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  • A wheelchair symbol coloured mottled green with a human face inside a television, floating in space

    Cripping Cyberspace: A Contemporary Virtual Art Exhibition Curated by Amanda Cachia
    Vol. 2 No. 4 (2013)

    Cripping Cyberspace: A Contemporary Virtual Art Exhibition is an online exhibition curated by Amanda Cachia. Cripping Cyberspace offers four diverse, newly commissioned projects, exploring the possibilities the virtual platform offers to pave critical space for the disabled subject. This exhibit has been designed to allow for multiple avenues of access: the video interviews or audio descriptions, their transcripts, the artists' statements, the critical perspectives, and the art itself should be seen as equal and integral tools for the cripping of cyberspace.

    List of Works

    Katherine Araniello, Sick Bitch Crip Dance, 2013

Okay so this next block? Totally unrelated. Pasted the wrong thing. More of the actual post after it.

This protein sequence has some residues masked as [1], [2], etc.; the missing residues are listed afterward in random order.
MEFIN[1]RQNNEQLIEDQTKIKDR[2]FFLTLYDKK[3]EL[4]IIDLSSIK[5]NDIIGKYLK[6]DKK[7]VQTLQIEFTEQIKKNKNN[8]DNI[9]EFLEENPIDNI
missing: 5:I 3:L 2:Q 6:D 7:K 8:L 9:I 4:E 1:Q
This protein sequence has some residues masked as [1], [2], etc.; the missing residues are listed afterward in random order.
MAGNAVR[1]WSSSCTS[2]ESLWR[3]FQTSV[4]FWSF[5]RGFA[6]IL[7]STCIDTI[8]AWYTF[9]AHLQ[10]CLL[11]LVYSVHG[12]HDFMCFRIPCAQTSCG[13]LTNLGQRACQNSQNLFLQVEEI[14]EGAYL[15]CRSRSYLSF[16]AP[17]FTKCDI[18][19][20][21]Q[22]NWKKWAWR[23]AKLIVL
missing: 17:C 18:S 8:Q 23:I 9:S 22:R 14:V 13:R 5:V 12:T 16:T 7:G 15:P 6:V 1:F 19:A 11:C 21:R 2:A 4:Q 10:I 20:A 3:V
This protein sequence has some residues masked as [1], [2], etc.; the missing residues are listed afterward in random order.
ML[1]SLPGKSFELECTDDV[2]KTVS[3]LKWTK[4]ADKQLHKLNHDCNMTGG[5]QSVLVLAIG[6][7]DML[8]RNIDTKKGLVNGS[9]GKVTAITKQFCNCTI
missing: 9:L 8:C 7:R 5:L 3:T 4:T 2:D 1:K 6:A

Cassandra Hartblay, Do You Like This Installation? 2013

    Sara Hendren, Slope : Audio, 2013

    m.i.a. collective, Virtual Poster Series, ViP #1. Traffic Lights, 2013

  • This image depicts Sam Sullivan, former mayor of Vancouver and subject of Nicole Markotic's essay in this theme issue of the CJDS.  Sullivan is shown from the waist up, sitting in an electric wheelchair, leading slightly to the left.

    Disability Mediations
    Vol. 1 No. 2 (2012)

    This theme issue of the CJDS interrogates "mediations" of disability -- how disability is represented from within and without, through and across the media.
  • Vol. 1 No. 1 (2012)

    What is Canadian Disability Studies?

    This inaugural issue of the Canadian Journal of Disability Studies gathers articles that respond to the following questions:

    Does Disability Studies have a Canadian perspective?  What is unique about Canadian views, methods, and approaches to the field?  Conversely, why does Canada need Disability Studies – in the academy, in policy, in advocacy, in activism?  What are the key works in Canadian Disability Studies scholarship? What are the future directions for this field? What are the spatial, social, cultural, political and economic contexts of Canadian Disability Studies? How is Canadian Disability Studies, a field that defines geographical and disciplinary limits, also an international and multidisciplinary endeavor?  Conversely, how is Canadian Disability Studies conceptualized and received internationally as uniquely Canadian in content and perspective?

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